Preparing for enterprise-wide GenAI

Johannesburg, 02 May 2024
A strong business foundation is required to capitalise on GenAI.
A strong business foundation is required to capitalise on GenAI.

Most organisations are in the early stages of generative AI adoption, but within a remarkably short space of time, the technology will likely disrupt organisational structures, hierarchies and jobs.

So says Anton Kopytov, Digital Transformation and Business Development Leader at CloudSmiths, a Digicloud partner. CloudSmiths is a tech consultancy with a special focus on data analytics, machine learning, cloud infrastructure and business reporting, and has run scores of GenAI workshops for clients in recent months.

“GenAI's progress is remarkable. While widespread disruption might take a few years, its impact is undeniable. Savvy businesses are building the foundation: strong infrastructure, cloud expertise, data strategy and a GenAI-ready workforce. By understanding use cases and limitations, these companies will be poised to leverage GenAI for high-impact applications, democratising data-driven decisions,” he says. “It’s democratising every aspect of life, from how we build code and use data, to how we provide customer support and service and run organisations.”

He emphasises that a strong business foundation is required to capitalise on GenAI.

"GenAI is a disruptive technology with immense potential for businesses. We're in the early stages of adoption, where companies are actively learning its capabilities and best practices. This includes developing expertise in areas like stakeholder understanding, project structures for swift value delivery and establishing a strong foundation. Companies that grasp these elements will be well-positioned to leverage Gen AI for high-impact applications," Kopytov says.

“The organisations we deal with understand that the approaches and hierarchies they had before the GenAI era arrived aren’t necessarily effective to manage the disruption GenAI brings. Some are now piloting different models, such as centralised structures to incubate knowledge and train the organisation. These new centres of excellence may later decentralise. The question is when to split centres of excellence into a federated model to avoid them becoming a bottleneck.”

Kopytov says that to fully harness the potential of GenAI, organisations will have to review their operational, technical and data infrastructures, consider how to operate and maintain applications based on AI, and ensure they have the necessary high-quality data to inform the models.

He adds: “There are also operational and managerial aspects – what teams should be tasked with building AI, as well as governance including security, compliance and ethics. There are many moving parts and most are moving asynchronously and at different paces. Setting up organisational structures to capture the full value of GenAI may take time.”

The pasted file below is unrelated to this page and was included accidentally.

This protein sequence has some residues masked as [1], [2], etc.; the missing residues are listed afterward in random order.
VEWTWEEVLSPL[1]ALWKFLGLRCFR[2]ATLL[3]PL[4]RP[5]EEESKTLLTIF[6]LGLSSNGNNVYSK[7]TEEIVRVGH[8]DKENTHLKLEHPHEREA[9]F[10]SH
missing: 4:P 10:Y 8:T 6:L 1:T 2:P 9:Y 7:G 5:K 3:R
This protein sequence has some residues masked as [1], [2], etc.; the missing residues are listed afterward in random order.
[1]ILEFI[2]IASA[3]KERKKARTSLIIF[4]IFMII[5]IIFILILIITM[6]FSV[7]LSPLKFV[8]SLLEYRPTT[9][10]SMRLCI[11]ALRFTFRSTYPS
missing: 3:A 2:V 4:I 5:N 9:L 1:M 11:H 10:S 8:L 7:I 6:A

Google pioneers revolutionary GenAI

Kopytov highlights Gemini, Google's next chapter of GenAI, as an example of the rapid pace of innovation. Gemini is described as the most capable and general model Google has ever built, and it is the result of large-scale collaborative effort by teams across Google, including Google DeepMind and Google Research.

Kopytov describes Google’s latest next-generation release – Gemini 1.5 Pro – as nothing short of amazing. In this model, Google has significantly increased the amount of information it can process – running up to 1 million tokens consistently. Google reports that this is the longest context window of any large-scale foundation model yet. Gemini 1.5 has a new Mixture-of-Experts (MoE) architecture and optimisations to reduce latency and computational requirements and enhance the user experience.

Gemini 1.0 Ultra for Google Workspace, available as an add-on solution via DigiCloud partners, brings GenAI to boost productivity across Workspace business and collaboration tools. With seamless integration and the ability to understand and respond to a diverse set of inputs, Gemini includes enterprise-grade data protection. Its features include writing assistance and proofreading in Google Docs and Gmail, design generation and support in Google Slides, organisational support such as custom tables and task trackers in Google Sheets, and studio lighting and sound and translated captions for video calls. Admins can set up AI classifications of sensitive data to automatically apply labels to new and existing files in Google Drive.

Kopytov says: “The Gemini for Workspace cost model in terms of benefits such as transcripts of text of video conferences and calls, summarising discussions and setting tasks, is amazing. At the price point Google offers, it is very competitive versus other enterprise solutions. Gemini’s new abilities to support presentations, and helping people analyse and summarise content, will disrupt many processes and jobs in many sectors.”


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